Higher education comes with a steep price tag, which most students can’t afford right off the bat. So, they take out loans to get their degrees, then end up saddled with thousands of dollars in debt after graduation.
Burdensome student debt is an all-too-common problem in Canada. Over 20% of Bachelor’s degree holders graduate from the chosen programs owing more than $25,000 in debt.
The problem is especially dire in Ontario, where the cost of living is the highest in Canada. And to make matters worse, the Ontario government scrapped the-six month grace period on OSAP (Ontario Student Assistance Program) loans in 2019! As a result, if you have an OSAP loan, interest will begin piling up immediately after you graduate.
Luckily, there are plenty of ways to pay off your student loans in Ontario. And, if you’re disciplined, you can achieve this goal sooner rather than later.
If you’d like nothing more than to erase your student loan debt, it’s time to create an action plan to pay them off quickly. To get you started, we’ve assembled a list of handy tips you can use to get on the right track. In no time, you’ll be able to say goodbye to your student loans forever!
If your debts are giving you trouble and you need advice, book a consultation with one of the Licensed Insolvency trustees at David Sklar & Associates.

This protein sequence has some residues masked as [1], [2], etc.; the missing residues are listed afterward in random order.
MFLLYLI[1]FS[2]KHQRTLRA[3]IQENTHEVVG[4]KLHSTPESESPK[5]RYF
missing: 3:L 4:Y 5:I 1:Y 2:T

First things first: find out your payment responsibilities
To create a realistic and effective loan repayment strategy, you first need to know where you stand regarding your student debt. That way, you can create a sensible repayment strategy for your budget.
Before you graduate, you should research your repayment responsibilities. Here are just some of the things to take note of:
- What types of loans do you have (Canada Student Loan, OSAP loan, student line of credit from a bank, etc.)?
- What is the interest rate?
- What are the minimum payments required?
- How often are your payments due?
- Do your loans offer a grace period?
- Can you make interest-only payments for a brief period?
- Are you allowed to adjust your payment schedule? If so, what are your options?
By understanding the terms of each loan, you’ll have the knowledge you need to create an effective repayment plan.
Tips for paying off your student loans fast
Now that you have a solid understanding of where you stand regarding your student loan debt, you can map out a strategy for paying it off. Here are some ideas to consider:
1. Don’t wait until your grace period ends
Regardless of the type of student loan you have, you should start paying it off as soon as possible. You don’t need to wait until graduation – take steps to whittle down your balance while still in school. Resist the urge to take action only after your six-month grace period expires.